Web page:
Genomic Sequencing of Single Ciliate Protozoa Cells from Equine Fecal Material

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University of Delaware
The equine hindgut is home to a myriad of microbes including bacteria, archaea, fungi, and protozoa that allow for digestion and usage of a forage-based diet. This study sought to expand the current 18S database for equine gut protozoans by optimizing a ciliate-specific PCR protocol. Fresh equine fecal samples were collected and combined with 1X PBS to create a slurry solution. This slurry underwent filtration steps which included a series of five filters of decreasing size (200µm, 100µm, 70µm, 40µm, 10µm). Samples were observed under an inverted microscope and protozoans were manually single sorted. Cells were washed from debris and stored at -80°C in a 1-µL droplet in a PCR tube. DNA extraction optimization included two different series of freeze/thaw steps and a Chelex 100 mechanical disruption protocol. PCR amplification was optimized using ThermoFisher Scientific Phusion™ High-Fidelity DNA Polymerase and P-SSU54F or 82F and P-SSU1747R or EkyB primers (Ito et al., 2014, Sylvester et al., 2004). Custom designed inner primers, VegaF0721 and VegaR0821, were used in a nested primer approach for Sanger sequencing. Data from previously unsequenced species Blepharoconus benbrooki and Blepharocorys valvata, were obtained, as well as sequences from already sequenced species Cochliatoxum periachtum, and Tripalmaria dogieli. It was observed that the forward reads for each sequence were of high quality, and thus the forward primer proved to be more successful. It is recognized that the reverse primer produced poor reads and these sequences were not used within the study and the VegaR0821 inner primer needs to be re-evaluated for effectiveness. A small equine dataset (n=45) was obtained from the Equine Microbiome Project (Berg et al., 2017) to determine the prevalence of the five species obtained from single sorting experiments in equine fecal samples. Results showed that the five single-sorted species were highly prevalent within the samples, validating the approach and need for an expansion of the 18S database. Neighbor Joining trees revealed that the putative P46-Blepharoconus benbrooki and P42- Blepharocorys valvata samples did not cluster close to other species in their genus. It is to be noted that the Blepharocorythidae family has the possibility of being polyphyletic (Cedrola et al., 2021) and thus may account for the differences seen within the Blepharocorys valvata samples.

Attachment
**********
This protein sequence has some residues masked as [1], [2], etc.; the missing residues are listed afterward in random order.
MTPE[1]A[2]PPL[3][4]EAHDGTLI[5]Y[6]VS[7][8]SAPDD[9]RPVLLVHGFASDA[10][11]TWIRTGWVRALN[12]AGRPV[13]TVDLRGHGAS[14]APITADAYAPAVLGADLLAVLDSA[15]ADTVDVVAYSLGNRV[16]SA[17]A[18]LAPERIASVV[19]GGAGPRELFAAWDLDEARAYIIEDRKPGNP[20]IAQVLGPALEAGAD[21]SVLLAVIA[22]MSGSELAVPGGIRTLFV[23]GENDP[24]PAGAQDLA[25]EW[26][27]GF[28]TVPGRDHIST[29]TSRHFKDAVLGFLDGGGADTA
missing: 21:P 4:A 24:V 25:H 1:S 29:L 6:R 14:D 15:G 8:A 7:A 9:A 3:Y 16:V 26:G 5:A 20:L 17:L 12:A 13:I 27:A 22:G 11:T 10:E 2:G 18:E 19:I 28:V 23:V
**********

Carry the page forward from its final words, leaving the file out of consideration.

Equine science, Microbiome, Protozoans, Equine gut